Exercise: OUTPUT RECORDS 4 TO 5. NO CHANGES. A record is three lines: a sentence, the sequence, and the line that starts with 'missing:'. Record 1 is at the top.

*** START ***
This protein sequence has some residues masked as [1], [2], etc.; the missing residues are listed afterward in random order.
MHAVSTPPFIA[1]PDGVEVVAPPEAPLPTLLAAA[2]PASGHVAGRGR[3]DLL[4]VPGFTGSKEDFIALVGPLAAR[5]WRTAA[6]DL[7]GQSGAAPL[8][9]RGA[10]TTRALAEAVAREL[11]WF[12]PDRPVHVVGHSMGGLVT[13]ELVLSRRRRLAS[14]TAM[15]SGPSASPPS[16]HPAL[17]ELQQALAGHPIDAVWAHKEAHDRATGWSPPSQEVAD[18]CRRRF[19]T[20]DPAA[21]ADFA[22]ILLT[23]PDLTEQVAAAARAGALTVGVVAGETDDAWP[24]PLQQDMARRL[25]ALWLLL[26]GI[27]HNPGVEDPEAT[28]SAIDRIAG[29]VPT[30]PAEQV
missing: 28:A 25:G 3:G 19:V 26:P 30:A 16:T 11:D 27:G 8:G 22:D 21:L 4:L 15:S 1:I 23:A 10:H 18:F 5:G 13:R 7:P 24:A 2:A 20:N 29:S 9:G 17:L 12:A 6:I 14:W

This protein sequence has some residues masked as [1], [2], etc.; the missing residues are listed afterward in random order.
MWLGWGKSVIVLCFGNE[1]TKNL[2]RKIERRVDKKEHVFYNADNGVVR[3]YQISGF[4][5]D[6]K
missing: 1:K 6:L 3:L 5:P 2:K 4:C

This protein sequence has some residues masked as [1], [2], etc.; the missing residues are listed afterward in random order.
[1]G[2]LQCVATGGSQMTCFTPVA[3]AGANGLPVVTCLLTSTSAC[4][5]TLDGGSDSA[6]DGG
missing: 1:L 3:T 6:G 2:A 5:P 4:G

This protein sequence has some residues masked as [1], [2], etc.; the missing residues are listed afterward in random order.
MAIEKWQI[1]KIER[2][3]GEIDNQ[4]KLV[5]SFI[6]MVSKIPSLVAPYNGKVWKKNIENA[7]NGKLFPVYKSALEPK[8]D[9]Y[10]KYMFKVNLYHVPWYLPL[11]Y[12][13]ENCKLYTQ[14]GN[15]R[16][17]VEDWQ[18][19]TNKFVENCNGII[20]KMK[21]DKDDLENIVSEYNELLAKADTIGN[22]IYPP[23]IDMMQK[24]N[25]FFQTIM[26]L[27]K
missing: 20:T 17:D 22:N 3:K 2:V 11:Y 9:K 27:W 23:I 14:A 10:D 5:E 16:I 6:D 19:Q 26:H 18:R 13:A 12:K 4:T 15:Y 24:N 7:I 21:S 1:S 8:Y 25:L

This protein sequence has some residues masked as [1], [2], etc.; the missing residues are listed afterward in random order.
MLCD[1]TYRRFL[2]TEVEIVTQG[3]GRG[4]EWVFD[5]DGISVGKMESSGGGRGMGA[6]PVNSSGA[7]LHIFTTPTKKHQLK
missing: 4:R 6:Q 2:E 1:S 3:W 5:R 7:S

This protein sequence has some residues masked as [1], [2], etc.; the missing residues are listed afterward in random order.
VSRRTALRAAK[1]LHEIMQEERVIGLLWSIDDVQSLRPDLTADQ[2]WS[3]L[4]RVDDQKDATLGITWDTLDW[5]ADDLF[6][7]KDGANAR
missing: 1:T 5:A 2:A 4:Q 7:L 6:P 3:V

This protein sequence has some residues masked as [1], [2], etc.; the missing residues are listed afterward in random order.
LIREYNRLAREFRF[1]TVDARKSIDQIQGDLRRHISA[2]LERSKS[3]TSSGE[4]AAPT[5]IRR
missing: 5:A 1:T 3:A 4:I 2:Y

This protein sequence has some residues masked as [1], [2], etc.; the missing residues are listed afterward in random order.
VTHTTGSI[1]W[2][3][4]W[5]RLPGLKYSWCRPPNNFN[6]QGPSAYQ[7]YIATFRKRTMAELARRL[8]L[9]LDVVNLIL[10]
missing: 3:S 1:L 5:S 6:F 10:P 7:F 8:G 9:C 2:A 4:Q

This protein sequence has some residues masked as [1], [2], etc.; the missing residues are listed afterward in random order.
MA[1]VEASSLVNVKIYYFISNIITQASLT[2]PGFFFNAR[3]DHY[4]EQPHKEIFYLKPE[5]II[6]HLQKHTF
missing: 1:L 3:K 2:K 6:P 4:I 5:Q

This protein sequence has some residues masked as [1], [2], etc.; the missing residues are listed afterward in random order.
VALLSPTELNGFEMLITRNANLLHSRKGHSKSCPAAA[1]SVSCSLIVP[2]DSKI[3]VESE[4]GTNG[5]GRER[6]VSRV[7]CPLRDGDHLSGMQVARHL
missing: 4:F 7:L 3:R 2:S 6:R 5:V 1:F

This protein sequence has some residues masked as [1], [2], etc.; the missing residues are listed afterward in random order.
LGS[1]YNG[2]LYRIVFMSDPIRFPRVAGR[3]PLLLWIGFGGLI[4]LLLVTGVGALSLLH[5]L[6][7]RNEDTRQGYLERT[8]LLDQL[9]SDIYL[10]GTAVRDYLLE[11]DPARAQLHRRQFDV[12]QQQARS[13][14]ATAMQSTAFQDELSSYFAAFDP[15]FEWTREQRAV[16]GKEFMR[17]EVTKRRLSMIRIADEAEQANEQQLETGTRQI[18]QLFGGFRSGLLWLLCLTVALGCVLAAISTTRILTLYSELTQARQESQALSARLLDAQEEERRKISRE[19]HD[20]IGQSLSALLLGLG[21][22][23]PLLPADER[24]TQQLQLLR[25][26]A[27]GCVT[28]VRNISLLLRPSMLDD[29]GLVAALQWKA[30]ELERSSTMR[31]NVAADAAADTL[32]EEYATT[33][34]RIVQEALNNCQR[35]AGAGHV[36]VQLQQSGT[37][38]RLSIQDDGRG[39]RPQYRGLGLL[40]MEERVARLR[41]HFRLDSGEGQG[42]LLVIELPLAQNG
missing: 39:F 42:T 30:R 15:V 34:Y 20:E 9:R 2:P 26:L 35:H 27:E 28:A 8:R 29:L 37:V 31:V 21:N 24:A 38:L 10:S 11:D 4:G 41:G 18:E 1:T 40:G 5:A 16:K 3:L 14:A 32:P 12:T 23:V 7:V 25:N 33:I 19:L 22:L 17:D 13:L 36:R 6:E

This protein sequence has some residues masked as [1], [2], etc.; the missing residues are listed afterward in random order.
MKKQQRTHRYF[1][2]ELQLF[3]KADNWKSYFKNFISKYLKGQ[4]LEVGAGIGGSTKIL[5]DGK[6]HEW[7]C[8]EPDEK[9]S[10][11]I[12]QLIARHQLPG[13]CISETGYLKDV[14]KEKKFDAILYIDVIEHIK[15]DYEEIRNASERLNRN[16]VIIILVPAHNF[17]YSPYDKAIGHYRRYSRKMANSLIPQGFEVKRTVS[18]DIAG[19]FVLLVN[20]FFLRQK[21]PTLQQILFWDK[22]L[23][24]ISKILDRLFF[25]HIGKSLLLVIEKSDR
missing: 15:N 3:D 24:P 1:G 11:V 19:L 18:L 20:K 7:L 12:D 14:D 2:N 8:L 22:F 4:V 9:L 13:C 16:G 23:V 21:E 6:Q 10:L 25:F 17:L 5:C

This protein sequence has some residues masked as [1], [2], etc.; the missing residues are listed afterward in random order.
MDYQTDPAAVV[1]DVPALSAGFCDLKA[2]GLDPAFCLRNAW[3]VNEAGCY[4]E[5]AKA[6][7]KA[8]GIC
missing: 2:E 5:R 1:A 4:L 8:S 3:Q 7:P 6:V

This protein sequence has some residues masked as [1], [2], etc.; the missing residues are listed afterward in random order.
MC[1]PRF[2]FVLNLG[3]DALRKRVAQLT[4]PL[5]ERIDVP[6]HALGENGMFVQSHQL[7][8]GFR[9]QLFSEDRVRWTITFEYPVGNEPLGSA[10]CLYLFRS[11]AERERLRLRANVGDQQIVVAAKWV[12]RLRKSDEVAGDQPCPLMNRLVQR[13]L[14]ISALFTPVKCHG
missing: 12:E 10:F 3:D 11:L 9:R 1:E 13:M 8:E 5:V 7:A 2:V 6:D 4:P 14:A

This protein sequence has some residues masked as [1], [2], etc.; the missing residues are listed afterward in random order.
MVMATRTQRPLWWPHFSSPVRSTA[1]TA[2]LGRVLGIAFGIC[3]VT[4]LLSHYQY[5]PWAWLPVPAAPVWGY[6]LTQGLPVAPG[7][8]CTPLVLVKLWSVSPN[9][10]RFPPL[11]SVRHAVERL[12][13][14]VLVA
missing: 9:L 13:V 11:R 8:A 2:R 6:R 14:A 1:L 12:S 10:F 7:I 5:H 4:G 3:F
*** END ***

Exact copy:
This protein sequence has some residues masked as [1], [2], etc.; the missing residues are listed afterward in random order.
MAIEKWQI[1]KIER[2][3]GEIDNQ[4]KLV[5]SFI[6]MVSKIPSLVAPYNGKVWKKNIENA[7]NGKLFPVYKSALEPK[8]D[9]Y[10]KYMFKVNLYHVPWYLPL[11]Y[12][13]ENCKLYTQ[14]GN[15]R[16][17]VEDWQ[18][19]TNKFVENCNGII[20]KMK[21]DKDDLENIVSEYNELLAKADTIGN[22]IYPP[23]IDMMQK[24]N[25]FFQTIM[26]L[27]K
missing: 20:T 17:D 22:N 3:K 2:V 11:Y 9:K 27:W 23:I 14:A 10:D 5:E 16:I 6:D 19:Q 26:H 18:R 13:A 12:K 4:T 15:Y 24:N 7:I 21:S 1:S 8:Y 25:L

This protein sequence has some residues masked as [1], [2], etc.; the missing residues are listed afterward in random order.
MLCD[1]TYRRFL[2]TEVEIVTQG[3]GRG[4]EWVFD[5]DGISVGKMESSGGGRGMGA[6]PVNSSGA[7]LHIFTTPTKKHQLK
missing: 4:R 6:Q 2:E 1:S 3:W 5:R 7:S